Risky behaviors abound in mobile apps

A study of the top 200 Android apps and the top 200 iOS apps shows that free apps are very risky, but even paid apps will sell you out.

Everyone understands that mobile apps are fraught with risks and unknown behaviors, even if it's hard to know or appreciate them when you install the app. Appthority's new Winter 2014 App Reputation Report provides a useful overview of the types and frequency of risky behaviors among today's top apps.

Appthority provides an app reputation service for enterprises that allows IT to set policies for particular groups of users to accept different forms and levels of risk in mobile apps. Appthority collects apps from app stores and analyzes them for their behaviors, such as location tracking, and scores them for customers. This data was used to create the report.

This report looked at the top 200 apps each from Google and Apple in their stores. Since Appthority's last report last year, almost 50 percent of the top 100 iOS apps have changed. This makes manual management of whitelists and blacklists impractical, and illustrates the need for Appthority's service, automating the process.

Both free and paid apps engage in risky behaviors, but free apps do so to a far greater degree. 70 percent of free apps and 44 percent of paid apps perform location tracking, often without any need of the app to do so.

Some of the other behaviors studied in the report are use of single sign-on (SSO), accessing the user's UDID (Unique Device IDentifier, a 40 character code unique to your device), in-app purchasing and sharing data with advertising networks or analytics companies. SSO is considered risky because loss of the credential (typically a social network) could compromise all the sites to which the user logs in with the SSO. Furthermore, any permissions granted to an app accessed with an SSO are also available to the SSO site. For instance, if you log in to an app using your Facebook credentials and grant that app access to your contact list, Facebook gets access to it as well.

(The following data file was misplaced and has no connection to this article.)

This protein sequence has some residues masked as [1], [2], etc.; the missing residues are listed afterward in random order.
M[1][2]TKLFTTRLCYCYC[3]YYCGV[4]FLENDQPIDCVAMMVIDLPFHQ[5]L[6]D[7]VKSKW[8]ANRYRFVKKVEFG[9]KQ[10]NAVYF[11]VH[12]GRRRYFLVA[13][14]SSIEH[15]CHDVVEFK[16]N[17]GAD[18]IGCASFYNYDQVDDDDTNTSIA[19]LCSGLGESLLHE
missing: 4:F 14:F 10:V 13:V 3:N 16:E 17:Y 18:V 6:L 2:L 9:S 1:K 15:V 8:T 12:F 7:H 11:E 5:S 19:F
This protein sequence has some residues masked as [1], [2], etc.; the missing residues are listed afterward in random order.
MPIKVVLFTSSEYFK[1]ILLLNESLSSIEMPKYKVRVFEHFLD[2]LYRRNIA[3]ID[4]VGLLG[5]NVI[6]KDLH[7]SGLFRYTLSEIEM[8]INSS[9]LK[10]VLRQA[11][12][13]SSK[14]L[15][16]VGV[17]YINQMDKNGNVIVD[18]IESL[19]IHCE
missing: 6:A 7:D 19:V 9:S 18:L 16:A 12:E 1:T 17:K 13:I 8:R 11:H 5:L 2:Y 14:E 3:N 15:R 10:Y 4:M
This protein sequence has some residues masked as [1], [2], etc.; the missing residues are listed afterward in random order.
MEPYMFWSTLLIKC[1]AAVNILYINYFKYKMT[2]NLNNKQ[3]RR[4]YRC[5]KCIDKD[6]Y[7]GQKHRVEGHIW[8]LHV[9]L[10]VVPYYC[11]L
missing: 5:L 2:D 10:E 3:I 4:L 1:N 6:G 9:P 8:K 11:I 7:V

Accessing the UDID used to be standard practice, but after iOS 6 Apple told developers not to do it anymore and provided reasonable alternatives which weren't quite as invasive. Use of the UDID dropped for a while, but it's back up at high levels on iOS, and much higher on Android. In-app purchases often end up on an employee's cell phone bill.

Some other highlights of the report:

  • 56 percent of the top 200 Android and iOS apps identify the UDID. 100% of free Android gaming apps identify the UDID.
  • 31 percent of free apps and 22 percent of paid apps access the user's contact list or address book.
  • 58% of the top free Android apps share data with ad networks, compared to 24% of paid apps.
  • Games are not always more risky than non-games. Overall, they have very similar characteristics.
  • Candy Crush is the top free app and also the top grossing app from in-app purchasing.

Appthority also announced two new features: They have a policy generator to let companies define their own risk profiles. Now they are announcing the ability to define different policies for different groups in the company. IT can also now schedule remediation of an app to occur automatically. For example, for a minor issue the policy may be to prompt the user periodically to perform the change; if they haven't after two weeks, the system can perform it automatically.